After a few minutes of closed-door session, Altit returned to the attack on the Agban Camp. The lawyer recalled that people talked of shells launched on the camp by elements of Chérif Ousmane (a New Forces Commander at the time) from a location near the Abidjan Technical High School. Answering questions from Altit, the witness said that the attacks on the Agban Camp were carried out, among others, with 60 mm shells, RPGs (rocket launchers), Kalashnikovs, and AA52. The witness said that around April 12th or 13th, he heard screams of women who were raped by rebel elements at the Technical High School. These were women who allegedly went to the Technical High School to take refuge.

The Invisible Commando attacks

The counsel for Gbagbo then questioned the witness about the Invisible Commando, an armed group aligned with Alassane Ouattara. The witness explained the Commando’s strategy, which consisted of erecting barricades and burning tires to attract the attention of Ivorian Defense and Security Forces (FDS). Once FDS were on site, the Invisible Commando attacked.

The witness explained in detail how one day the Invisible Commando staged an ambush at the Abobo Railway Station roundabout. While some elements acted as if they were protesters erecting barricades, others traveled by Woro-Woro and came close to the roundabout. When the FDS arrived, the Invisible Commando launched their attack.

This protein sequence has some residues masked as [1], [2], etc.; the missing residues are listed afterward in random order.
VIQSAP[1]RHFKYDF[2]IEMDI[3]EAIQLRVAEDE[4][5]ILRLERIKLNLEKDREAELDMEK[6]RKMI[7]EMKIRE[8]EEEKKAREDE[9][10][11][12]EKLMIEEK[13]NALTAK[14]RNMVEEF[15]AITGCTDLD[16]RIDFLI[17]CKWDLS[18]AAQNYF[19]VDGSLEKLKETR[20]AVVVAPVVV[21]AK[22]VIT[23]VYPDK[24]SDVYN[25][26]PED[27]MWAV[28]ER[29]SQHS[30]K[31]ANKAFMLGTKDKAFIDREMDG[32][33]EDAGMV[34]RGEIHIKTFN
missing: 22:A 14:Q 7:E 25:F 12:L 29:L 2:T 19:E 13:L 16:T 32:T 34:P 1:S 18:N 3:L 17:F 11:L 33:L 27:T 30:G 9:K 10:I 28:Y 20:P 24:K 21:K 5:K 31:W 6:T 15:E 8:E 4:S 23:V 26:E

According to the witness, 32 policemen died following the Invisible Commando attacks.

In conclusion, the witness gave his analysis of the consequences of the Invisible Commando’s actions. According to him, the FDS were afraid to intervene. He explained that an operational command area under New Forces was created following the withdrawal from the police stations, and all Abobo except the Commando Camp, was in rebel hands. From January 2011, supplying Commando Camp became complicated, because all the roads to and from the Abobo Railway Station roundabout (freight area) were under rebel control.

The White Horse Conspiracy